In the last five years vending technology has developed rapidly, making the machines a more popular option for free range producers.
Egg vending machines were first used by UK producers back in 2015 as a secure alternative to honesty boxes.
But they have come a long way since then and the latest machines are both automated and software based.
The popularity of the machines has surged over the last five years, with many now using them as self-service farm shops where they a wide variety of local produce.
Free range producer Stuart Retson was the first person to bring locker vending machines to the UK, kickstarting the concept with his business Vending by JSR.
"The first machine we got was a stainless steel German Roesler machine where the customer would enter which locker they wanted to open using a manual keypad.
"They would put the cash in, and the locker door would open for them to collect their eggs.
"The customer would need to repeat this process multiple times if they wanted to buy more than one product,” he said.
Following success selling this basic version locker vending machine in Scotland, he created a new website in an attempt to expand his market further south.
He added: “We did quite well in England and a lot of people started asking for options such as remote monitoring, refrigeration, and contactless payment.
"I spoke to the manufacturers in Germany, and they told me that these options could be possible but that a software system would need to be developed for it.”
He came across a Dutch firm called Innovend who had already created a web based platform for more traditional vending machines that had the potential to be used on the locker machines.
Between them, Stuart and Innovend found a suitable manufacturer in Italy, and JSR began selling the new machines in the UK with the Dutch software system.
“Everything now synchronises with the machine, before customers were choosing individual lockers from the keypad, but now everything is done using a touchscreen.
"The customer does all of their shopping on the touchscreen, and then the machine knows which lockers need to be opened,” he explained.
“A machine can be run off of just one plug socket and a wireless router can be used for an internet connection.”
The machines are now modulated so that producers can start with a small setup but can expand as they gauge demand.
“You can mix and match lots of different sizes and types of lockers, such as frozen and refrigerated ones, all running off of the same payment terminal,” he said.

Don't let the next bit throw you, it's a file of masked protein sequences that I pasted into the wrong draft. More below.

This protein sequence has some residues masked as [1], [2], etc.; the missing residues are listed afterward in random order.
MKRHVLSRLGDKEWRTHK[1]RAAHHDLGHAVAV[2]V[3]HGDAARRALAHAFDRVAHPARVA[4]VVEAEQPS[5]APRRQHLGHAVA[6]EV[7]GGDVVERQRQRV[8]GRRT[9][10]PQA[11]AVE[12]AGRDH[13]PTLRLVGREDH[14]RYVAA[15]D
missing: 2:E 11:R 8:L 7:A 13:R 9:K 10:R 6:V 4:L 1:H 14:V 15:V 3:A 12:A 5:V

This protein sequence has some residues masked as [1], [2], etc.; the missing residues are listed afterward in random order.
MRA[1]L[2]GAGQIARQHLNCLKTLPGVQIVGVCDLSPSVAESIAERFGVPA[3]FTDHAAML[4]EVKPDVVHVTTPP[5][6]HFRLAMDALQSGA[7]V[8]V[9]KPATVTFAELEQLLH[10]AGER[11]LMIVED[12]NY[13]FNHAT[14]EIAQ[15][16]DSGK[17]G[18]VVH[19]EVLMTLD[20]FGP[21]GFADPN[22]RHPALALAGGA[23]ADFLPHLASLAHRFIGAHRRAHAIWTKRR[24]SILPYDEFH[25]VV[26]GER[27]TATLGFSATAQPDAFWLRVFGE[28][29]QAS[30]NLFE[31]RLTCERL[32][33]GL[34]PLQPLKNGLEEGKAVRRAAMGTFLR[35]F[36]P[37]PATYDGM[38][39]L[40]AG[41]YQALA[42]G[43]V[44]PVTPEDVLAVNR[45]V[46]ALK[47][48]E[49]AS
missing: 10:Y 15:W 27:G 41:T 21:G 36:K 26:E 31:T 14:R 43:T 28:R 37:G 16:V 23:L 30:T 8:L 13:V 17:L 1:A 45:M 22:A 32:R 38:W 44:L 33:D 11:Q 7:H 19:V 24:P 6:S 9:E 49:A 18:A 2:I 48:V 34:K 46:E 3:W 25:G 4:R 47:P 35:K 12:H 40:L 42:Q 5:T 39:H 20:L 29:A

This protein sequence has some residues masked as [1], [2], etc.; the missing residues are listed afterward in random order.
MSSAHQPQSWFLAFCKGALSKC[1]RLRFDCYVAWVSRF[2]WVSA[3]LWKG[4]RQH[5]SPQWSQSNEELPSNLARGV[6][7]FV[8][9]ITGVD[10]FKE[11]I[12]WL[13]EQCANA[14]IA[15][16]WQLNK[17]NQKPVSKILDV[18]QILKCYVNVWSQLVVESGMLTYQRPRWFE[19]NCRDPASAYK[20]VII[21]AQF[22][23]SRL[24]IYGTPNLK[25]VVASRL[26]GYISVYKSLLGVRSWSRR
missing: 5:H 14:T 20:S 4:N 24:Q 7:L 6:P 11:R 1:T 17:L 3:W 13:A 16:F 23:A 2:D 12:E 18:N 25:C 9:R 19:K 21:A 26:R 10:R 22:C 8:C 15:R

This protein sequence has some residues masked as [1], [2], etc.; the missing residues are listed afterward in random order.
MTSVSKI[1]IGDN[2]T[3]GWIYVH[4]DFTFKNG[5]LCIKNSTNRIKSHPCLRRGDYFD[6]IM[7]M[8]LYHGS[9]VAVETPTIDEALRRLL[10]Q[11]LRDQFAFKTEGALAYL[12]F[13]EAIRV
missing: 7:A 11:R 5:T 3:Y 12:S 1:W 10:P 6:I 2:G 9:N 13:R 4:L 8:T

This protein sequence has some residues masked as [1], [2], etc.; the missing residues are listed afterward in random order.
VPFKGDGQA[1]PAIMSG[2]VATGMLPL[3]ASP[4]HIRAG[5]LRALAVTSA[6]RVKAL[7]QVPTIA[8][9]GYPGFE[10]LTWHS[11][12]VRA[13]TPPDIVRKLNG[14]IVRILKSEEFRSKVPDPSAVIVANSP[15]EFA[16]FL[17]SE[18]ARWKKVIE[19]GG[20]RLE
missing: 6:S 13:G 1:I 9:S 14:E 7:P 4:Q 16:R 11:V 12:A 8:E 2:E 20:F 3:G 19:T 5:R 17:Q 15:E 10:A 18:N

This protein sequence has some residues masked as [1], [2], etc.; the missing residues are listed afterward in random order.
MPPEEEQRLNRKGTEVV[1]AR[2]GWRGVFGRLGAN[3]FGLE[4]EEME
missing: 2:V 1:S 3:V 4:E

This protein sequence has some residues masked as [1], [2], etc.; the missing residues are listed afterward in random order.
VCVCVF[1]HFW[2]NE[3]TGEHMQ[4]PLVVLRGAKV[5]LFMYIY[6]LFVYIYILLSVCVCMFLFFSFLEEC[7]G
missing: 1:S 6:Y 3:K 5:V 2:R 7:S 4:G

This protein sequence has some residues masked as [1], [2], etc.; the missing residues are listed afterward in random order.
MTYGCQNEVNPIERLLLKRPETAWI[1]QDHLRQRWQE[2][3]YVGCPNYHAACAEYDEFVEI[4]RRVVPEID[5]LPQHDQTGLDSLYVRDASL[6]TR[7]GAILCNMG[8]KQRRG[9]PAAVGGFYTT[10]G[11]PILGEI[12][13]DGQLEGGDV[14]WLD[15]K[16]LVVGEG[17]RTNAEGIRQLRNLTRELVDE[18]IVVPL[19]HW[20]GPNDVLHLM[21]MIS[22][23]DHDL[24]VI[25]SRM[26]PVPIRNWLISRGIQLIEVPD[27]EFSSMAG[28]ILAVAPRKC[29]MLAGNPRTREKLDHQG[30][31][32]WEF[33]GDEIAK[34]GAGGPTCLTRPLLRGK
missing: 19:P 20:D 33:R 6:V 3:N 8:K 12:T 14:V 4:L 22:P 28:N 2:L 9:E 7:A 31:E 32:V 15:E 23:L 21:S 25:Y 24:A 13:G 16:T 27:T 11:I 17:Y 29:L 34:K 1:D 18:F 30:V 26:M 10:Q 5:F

“This has enabled some of our customers to grow quite significantly. The machines have gone from being glorified honesty boxes for people wanting to sell a few eggs, to established farm shops wanting a full retail facility.”
The cost of the machines naturally varies as they are built bespoke for each customer, but Stuart said that the average payback time is 14 months.
“By using these machines free range producers can maximise their profit," he explained.
"Selling direct to the public opens a channel for the smaller and imperfect eggs that have been produced and allows producers to triple the price they are getting for these eggs.”
The pandemic has accelerated the growth in popularity of egg vending machines, Stuart added.
“People have avoided contact with others, but also setups which are off the beaten track have provided people who have been stuck at home with somewhere different to go.”
On top of that, online has seen rapid growth, with the biggest area of supermarket growth having been in ‘click and collect’, a feature that is available on the latest locker vending machines.
Customers can look on an app or website to see exactly what is available in the machine and then pay and reserve it all from home.
When they go to pick up their purchases they simply have to scan a QR code, and the locker door will open.
Stuart said there is capacity for the technology to develop further: “What we have on the way in the next 12 months is a fully automated shopping setup.
"Lockers will have weighted shelves meaning people will be able to pick stuff up and put it down again, and at the end of the shop the customer will only be charged for what is in their basket."
Free range opportunities
Gordon Whiteford farms in Northern Scotland where he manages a free range flock as well as sheep and a dairy herd.
Back in 2015 he invested in one of the first machines that JSR sold in the country.
“We basically had it in a garden shed and only used it to sell eggs. We did not push it, but it was popular with those who knew it was there,” Gordon said.
However, in June last year he set up a micro-dairy which led him to install a new vending machine at the end of his farm road.
“The milk vending pulled in more customers and the egg sales have rocketed, almost trebling,” he explained.
“We have now extended it, adding a new refrigerated section and we put cheeses and black puddings in it.”
He has been taken aback by how far the technology has developed. “The software platform is fantastic," he added.
"Now we can just look at our phones to see what is going on at the machine, without that it would almost be a full-time job manning the machine.
"The original machine was great for selling a few eggs, but it would have been a lot of hassle to use for selling multiple products.”
“We are now fitting a coffee machine in with it too and the setup has grown rapidly to fill the market we are serving.
"We are trying to provide customers with good quality, local, Scottish produce, and we are finding that it is in more demand than ever at the moment.”